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• Patients presenting with persistent abdominal pain and diarrhea are common in clinical practice. Evaluation of these patients, assuming no alarm symptoms, can be difficult. Inflammatory bowel disease is always a possibility and while few will actually have IBD, the symptoms of IBS and IBD can overlap. Concern with a missed diagnosis of IBD leads many clinicians to request endoscopic evaluation.
• Most endoscopies are negative with over half of endoscopies on individuals with non-bleeding symptoms being diagnosed with non-organic disease, usually IBS.1 Up to 70% of children and teenagers referred to a pediatric gastroenterology center for suspected IBD did not have the disease.2 Furthermore, although endoscopic procedures are relatively common, they are invasive, costly, require patient compliance with fasting and bowel preparation, involve sedation, are subjective.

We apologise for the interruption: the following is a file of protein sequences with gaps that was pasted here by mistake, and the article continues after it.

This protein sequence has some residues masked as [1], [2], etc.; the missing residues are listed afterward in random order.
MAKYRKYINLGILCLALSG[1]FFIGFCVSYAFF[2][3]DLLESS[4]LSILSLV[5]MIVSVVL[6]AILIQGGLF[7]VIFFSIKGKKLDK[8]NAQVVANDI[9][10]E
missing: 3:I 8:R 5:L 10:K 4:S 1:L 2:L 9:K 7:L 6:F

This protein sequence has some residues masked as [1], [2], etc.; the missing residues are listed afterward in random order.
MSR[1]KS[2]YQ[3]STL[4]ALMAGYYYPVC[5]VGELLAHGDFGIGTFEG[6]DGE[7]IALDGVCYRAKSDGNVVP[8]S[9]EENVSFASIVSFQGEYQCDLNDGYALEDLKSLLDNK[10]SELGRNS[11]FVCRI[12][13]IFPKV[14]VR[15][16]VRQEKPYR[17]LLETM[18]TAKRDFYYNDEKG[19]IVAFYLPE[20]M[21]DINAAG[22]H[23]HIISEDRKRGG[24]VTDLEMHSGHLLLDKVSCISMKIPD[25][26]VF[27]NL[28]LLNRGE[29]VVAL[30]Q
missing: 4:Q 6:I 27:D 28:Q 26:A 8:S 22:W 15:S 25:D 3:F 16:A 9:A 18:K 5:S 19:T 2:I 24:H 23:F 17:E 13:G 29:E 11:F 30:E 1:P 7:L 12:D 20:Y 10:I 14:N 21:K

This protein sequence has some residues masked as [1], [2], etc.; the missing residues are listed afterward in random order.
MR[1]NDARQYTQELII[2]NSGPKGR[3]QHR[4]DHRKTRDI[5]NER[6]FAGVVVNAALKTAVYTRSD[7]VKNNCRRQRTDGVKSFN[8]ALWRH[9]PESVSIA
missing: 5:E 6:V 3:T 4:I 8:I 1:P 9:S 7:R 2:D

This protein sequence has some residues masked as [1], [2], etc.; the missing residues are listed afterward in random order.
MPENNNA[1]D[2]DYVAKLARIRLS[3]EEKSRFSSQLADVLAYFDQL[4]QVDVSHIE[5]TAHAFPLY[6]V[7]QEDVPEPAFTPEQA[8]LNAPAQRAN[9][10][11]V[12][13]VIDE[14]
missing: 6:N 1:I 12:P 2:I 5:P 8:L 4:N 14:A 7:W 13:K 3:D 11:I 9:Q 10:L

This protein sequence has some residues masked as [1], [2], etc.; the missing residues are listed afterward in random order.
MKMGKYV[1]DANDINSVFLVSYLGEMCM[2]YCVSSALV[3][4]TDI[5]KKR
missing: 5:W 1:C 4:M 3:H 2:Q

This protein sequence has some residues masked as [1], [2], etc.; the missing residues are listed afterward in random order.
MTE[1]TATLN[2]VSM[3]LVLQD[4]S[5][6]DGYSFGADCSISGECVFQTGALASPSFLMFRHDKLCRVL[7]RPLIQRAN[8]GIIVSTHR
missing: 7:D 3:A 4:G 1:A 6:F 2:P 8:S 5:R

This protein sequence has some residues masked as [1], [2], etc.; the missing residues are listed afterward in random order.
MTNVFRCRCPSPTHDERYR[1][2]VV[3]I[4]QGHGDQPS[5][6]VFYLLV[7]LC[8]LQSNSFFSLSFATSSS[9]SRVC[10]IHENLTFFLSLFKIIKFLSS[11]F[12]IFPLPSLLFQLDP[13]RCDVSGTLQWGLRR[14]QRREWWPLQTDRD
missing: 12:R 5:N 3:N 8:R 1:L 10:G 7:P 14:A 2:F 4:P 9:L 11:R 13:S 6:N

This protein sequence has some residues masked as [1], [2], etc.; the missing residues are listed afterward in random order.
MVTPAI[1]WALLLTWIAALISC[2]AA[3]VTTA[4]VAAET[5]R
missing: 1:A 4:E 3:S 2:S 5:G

• The strategy of testing for fecal calprotectin, a calcium and zinc binding protein complex found in neutrophil cytosolic protein, utilizes non-invasive diagnostic testing to stratify patients in need of endoscopic confirmation, reducing costs and improving the overall patient healthcare experience
1. Yang Z, Clark N, and Park KT. Effectiveness and cost-effectiveness of measuring fecal calprotectin in diagnosis of inflammatory bowel disease in adults and children. Clin Gastroenterol Hepatol 2014; 12(2): 253-262.
2. Van de Vijver E, Schreuder A, Cnossen W, Muller K, and van Rheenen P and the North Netherlands Pediatric IBD Consortium. Safely ruling out inflammatory bowel disease in children and teenagers without referral for endoscopy. Arch Dis Child 97:1014-1018.